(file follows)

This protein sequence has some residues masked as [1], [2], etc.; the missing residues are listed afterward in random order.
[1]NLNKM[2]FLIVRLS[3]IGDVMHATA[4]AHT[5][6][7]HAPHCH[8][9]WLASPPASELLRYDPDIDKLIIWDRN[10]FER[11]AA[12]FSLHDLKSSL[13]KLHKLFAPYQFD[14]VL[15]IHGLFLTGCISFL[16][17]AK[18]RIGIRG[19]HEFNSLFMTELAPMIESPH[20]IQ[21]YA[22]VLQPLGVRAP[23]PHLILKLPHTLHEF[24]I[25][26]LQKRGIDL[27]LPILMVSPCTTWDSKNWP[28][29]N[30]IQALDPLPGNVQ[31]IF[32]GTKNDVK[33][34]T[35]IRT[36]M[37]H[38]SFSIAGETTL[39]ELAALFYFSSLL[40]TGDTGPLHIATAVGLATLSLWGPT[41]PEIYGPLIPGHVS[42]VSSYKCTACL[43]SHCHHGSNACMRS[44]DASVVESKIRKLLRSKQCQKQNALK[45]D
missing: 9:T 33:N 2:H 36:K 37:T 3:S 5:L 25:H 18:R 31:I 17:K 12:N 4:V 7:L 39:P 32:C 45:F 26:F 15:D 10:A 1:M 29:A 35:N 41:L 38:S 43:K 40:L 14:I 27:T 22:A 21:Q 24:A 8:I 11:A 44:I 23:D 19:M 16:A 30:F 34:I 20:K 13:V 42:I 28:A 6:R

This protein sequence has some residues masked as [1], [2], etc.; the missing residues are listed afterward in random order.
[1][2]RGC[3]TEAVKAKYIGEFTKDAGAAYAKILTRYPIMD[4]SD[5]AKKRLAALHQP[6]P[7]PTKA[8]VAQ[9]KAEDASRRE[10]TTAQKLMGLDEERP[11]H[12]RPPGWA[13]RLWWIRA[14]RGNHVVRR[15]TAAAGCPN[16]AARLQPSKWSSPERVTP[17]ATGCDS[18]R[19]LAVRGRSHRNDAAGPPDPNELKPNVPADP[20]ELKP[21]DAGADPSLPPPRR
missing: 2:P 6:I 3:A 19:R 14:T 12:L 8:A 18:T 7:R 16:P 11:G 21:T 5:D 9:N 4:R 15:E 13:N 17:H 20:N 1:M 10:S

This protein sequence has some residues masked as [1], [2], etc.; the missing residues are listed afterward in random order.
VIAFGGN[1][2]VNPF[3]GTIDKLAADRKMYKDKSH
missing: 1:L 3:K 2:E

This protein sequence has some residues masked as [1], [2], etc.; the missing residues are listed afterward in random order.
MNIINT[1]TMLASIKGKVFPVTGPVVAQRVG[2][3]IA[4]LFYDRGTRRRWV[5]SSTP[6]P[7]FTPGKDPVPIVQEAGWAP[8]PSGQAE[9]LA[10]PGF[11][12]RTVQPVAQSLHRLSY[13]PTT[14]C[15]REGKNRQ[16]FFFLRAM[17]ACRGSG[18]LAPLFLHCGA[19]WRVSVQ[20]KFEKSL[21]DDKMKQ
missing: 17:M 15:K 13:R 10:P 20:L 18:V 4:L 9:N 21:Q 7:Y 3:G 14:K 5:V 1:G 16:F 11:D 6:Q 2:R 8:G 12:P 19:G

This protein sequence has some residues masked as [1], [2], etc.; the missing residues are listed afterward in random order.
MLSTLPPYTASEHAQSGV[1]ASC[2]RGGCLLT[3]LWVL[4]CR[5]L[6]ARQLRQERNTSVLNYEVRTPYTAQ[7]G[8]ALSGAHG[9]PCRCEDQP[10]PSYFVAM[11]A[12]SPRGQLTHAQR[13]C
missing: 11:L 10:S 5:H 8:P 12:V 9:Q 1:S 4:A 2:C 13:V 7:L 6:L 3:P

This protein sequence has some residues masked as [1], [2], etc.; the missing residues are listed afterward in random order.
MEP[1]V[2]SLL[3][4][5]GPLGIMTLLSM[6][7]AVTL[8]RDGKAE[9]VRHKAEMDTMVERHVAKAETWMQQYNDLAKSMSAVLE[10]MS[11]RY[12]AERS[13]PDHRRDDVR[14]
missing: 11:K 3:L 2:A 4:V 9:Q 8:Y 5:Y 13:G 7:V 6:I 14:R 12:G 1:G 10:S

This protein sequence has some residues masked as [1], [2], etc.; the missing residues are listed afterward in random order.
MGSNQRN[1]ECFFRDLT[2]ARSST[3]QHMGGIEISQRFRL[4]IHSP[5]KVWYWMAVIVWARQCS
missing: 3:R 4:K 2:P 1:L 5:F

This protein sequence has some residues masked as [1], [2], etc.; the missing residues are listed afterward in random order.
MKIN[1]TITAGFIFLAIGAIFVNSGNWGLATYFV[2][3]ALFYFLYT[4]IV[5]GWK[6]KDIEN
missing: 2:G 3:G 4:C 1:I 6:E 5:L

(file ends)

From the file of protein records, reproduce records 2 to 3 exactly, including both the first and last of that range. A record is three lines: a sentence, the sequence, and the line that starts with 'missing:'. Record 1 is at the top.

This protein sequence has some residues masked as [1], [2], etc.; the missing residues are listed afterward in random order.
[1][2]RGC[3]TEAVKAKYIGEFTKDAGAAYAKILTRYPIMD[4]SD[5]AKKRLAALHQP[6]P[7]PTKA[8]VAQ[9]KAEDASRRE[10]TTAQKLMGLDEERP[11]H[12]RPPGWA[13]RLWWIRA[14]RGNHVVRR[15]TAAAGCPN[16]AARLQPSKWSSPERVTP[17]ATGCDS[18]R[19]LAVRGRSHRNDAAGPPDPNELKPNVPADP[20]ELKP[21]DAGADPSLPPPRR
missing: 2:P 6:I 3:A 19:R 14:T 12:L 8:A 18:T 7:R 16:P 11:G 21:T 5:D 9:N 4:R 15:E 13:N 17:H 20:N 1:M 10:S

This protein sequence has some residues masked as [1], [2], etc.; the missing residues are listed afterward in random order.
VIAFGGN[1][2]VNPF[3]GTIDKLAADRKMYKDKSH
missing: 1:L 3:K 2:E